Looking for a Belgian photographer / Creative shots..

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Iwan Bogels
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Looking for a Belgian photographer / Creative shots..

Post by Iwan Bogels »

Dear all

A long time ago a Belgian photographer posted very artistic F-16 photos here. All were taken inside a shelter and looked almost back-an-white.

The photographer was not only a spotter, but also a photographer of other subject, and possibly a professional photographer (or his father, if I remember well).

Does anyone know who I mean, and if so, do you have a link to his website ?

Your help would be highly appreciated.

Cheers,
Iwan
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Re: Looking for a Belgian photographer in this topic

Post by Faan »

Iwan Bogels wrote:Dear all

A long time ago a Belgian photographer posted very artistic F-16 photos here. All were taken inside a shelter and looked almost back-an-white.

The photographer was not only a spotter, but also a photographer of other subject, and possibly a professional photographer (or his father, if I remember well).

Does anyone know who I mean, and if so, do you have a link to his website ?

Your help would be highly appreciated.

Cheers,
Iwan
Hello Iwan,


This sounds a bit like me?

Pictures insde shelter: http://www.f-16.net/gallery_item107797.html" onclick="window.open(this.href);return false;
My website(s): http://www.31tigersqn.be" onclick="window.open(this.href);return false; and http://www.focaldesign.be" onclick="window.open(this.href);return false;


Grtz,
Faan
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Re: Looking for a Belgian photographer in this topic

Post by Iwan Bogels »

Faan wrote:This sounds a bit like me?

Pictures insde shelter: http://www.f-16.net/gallery_item107797.html" onclick="window.open(this.href);return false;
My website(s): http://www.31tigersqn.be" onclick="window.open(this.href);return false; and http://www.focaldesign.be" onclick="window.open(this.href);return false;

Grtz,
Faan
Hi Faan,

You are right, it IS you ! I vividly remember those shots and wanted to show them to somebody as an example of how to turn a hobby into an artform. Now that I see them again, I'm even more convinced of that statement.

Thanks for sharing your the link again, and I'll be in touch with you again when I get back home (this is written online, somewhere in the bush).

Cheers,
Iwan
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Post by sfeyenoord1 »

Some stunning looking shots indeed!
And it cant be better said as Iwan did! Truelly an artform! :o Keep making such shots! :o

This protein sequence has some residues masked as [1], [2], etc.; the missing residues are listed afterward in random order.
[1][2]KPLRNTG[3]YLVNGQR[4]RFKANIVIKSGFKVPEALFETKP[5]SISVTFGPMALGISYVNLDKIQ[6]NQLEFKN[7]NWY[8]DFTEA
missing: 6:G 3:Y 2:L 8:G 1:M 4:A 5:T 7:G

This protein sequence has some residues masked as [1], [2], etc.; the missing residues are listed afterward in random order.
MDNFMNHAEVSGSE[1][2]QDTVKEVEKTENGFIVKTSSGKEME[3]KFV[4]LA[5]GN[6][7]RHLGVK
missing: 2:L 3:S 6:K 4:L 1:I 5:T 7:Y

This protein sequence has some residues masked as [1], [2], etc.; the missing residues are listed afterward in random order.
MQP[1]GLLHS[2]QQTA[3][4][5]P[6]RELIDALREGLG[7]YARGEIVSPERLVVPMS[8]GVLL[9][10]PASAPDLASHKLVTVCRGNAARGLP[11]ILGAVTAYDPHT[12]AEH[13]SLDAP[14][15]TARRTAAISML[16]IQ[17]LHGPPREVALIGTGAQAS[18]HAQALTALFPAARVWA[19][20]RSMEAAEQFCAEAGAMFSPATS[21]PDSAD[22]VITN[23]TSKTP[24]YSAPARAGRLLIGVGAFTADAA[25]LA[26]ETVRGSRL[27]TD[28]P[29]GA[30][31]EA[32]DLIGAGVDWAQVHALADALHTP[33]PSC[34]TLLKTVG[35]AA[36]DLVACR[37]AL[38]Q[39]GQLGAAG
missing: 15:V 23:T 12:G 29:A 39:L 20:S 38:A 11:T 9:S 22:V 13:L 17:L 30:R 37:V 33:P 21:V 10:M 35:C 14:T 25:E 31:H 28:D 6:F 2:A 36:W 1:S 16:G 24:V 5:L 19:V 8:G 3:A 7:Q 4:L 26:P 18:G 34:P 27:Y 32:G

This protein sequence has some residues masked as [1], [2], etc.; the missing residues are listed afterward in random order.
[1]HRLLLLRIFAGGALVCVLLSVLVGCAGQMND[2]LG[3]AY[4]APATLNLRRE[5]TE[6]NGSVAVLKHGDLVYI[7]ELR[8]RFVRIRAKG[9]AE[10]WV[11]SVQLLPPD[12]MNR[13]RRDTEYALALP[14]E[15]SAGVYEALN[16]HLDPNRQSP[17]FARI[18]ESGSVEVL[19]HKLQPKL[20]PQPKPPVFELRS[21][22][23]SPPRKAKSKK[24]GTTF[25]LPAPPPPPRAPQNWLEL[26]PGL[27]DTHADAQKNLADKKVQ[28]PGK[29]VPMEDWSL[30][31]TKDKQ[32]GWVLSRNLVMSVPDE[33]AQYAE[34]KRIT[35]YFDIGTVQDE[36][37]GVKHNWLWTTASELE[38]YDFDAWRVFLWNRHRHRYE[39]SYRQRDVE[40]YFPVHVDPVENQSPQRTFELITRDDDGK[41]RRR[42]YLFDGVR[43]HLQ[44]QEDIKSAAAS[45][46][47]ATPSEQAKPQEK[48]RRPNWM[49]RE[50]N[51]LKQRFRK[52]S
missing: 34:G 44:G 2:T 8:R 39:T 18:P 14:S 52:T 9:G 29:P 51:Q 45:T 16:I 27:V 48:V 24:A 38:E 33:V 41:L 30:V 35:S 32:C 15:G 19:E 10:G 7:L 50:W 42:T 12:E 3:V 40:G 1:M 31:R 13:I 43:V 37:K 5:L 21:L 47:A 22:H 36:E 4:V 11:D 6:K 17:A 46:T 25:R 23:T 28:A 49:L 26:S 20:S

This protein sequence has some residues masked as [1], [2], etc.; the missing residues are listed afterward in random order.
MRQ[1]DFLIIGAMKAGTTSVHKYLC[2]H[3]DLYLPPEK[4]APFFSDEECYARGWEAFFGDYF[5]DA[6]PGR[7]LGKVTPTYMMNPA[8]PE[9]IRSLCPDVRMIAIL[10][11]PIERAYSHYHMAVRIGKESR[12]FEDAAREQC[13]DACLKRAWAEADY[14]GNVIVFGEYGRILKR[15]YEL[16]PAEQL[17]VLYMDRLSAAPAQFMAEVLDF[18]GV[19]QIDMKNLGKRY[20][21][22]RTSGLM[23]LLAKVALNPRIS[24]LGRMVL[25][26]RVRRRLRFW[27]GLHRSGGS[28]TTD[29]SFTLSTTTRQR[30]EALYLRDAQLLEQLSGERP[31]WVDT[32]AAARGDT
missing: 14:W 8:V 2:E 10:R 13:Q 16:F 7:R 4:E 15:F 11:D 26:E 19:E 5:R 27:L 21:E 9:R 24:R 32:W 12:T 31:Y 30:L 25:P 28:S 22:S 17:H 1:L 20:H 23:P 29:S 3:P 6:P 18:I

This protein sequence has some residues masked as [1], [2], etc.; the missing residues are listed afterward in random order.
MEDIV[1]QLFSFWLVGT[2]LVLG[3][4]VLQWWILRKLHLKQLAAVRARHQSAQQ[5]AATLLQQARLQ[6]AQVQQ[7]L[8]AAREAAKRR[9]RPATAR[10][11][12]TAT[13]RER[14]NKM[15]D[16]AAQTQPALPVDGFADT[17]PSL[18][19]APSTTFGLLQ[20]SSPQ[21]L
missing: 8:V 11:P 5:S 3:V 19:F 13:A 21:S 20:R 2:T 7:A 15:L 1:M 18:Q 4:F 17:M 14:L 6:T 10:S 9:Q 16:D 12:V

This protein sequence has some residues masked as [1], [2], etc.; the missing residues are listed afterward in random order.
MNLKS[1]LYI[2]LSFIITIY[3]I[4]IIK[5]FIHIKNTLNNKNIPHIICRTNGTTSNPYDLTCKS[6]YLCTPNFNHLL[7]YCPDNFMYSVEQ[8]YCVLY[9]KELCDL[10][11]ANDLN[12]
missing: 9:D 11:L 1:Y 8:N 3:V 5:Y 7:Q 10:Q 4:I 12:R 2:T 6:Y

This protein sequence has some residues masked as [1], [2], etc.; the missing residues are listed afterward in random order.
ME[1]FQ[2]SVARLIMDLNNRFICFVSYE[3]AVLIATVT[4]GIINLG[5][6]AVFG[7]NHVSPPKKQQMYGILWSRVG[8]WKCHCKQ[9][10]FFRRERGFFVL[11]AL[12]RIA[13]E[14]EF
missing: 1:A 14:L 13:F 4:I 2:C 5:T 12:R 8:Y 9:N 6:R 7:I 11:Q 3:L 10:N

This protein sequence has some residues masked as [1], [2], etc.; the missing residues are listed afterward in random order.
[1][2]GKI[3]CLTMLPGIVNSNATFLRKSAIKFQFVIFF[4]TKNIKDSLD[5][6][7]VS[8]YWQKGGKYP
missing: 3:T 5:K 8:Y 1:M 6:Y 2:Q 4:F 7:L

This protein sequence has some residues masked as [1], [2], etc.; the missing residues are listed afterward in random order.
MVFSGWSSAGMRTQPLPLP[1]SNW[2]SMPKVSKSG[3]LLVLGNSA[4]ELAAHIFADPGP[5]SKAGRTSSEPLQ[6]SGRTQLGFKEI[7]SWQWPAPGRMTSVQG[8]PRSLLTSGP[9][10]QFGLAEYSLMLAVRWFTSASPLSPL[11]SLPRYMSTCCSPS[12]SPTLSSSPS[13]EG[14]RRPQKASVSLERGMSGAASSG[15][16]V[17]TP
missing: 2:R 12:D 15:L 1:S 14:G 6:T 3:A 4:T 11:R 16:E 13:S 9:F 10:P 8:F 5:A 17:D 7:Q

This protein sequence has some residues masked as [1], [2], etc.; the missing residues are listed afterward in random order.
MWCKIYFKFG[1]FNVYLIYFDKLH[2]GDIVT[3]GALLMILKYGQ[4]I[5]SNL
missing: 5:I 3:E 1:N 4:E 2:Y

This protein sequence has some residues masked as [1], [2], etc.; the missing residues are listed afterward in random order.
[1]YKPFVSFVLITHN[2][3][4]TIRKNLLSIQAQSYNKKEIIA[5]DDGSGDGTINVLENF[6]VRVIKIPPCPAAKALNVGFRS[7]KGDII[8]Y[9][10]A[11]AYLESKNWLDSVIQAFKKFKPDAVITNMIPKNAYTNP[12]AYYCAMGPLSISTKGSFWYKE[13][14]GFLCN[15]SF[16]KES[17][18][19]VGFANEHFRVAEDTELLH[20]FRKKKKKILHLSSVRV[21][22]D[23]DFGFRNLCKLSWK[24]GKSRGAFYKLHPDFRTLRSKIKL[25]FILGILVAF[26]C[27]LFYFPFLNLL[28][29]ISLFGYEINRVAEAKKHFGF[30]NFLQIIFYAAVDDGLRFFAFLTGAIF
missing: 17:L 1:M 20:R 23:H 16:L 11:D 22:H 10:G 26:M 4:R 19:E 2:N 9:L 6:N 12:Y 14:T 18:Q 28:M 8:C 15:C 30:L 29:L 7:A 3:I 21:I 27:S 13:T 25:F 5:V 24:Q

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Post by Joris van Boven »

If you really want to become astonished, please visit Françoise's site
http://fguile.free.fr/AirandFeel/index.html .

I tried it myself, but a close-up is not always an artistic close-up.
Françoise can show you how artistic close-up can be made of aircraft, the snake will tell you.

Joris
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Post by kiwi »

Those shots are indeed amazing (both from Faan and Françoise). I like how the pictures are really different from the typical spotters pictures, which are best described as: Get the whole plane, get the serial, get it sharp and done. A lot of spotter pictures lack composition, they all look the same.
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Post by Basman »

A lot of spotter pictures lack composition, they all look the same.
I think that's a rather blunt remark by Kiwi. The pictures don't lack composition, they are composed to the way that suits the photographer best. A spotter might want to have a picture for his archive and these pictures might as well look the same. Not because of lack of composition, but because their composition is similar. A side-on view of a landing plane that nicely fills the frame is a composition too, even if it looks like al lot of other side-ons.
Kiwi's remark is like saying: oh that portrait lacks composition, it shows a face like all other portraits.

Bas
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Post by kiwi »

Sorry maybe I didn't choose my words correctly. I meant to say that a lot of them are taken more for function than for the picture. A full on sideshot of an aircraft is used so often that it gets less interesting if you see a lot of them. The importance for a lot of spotters seems to lie more on the subject than on the picture itself. I like to experiment with a bit of surrounding in pictures or at least some action in the picture.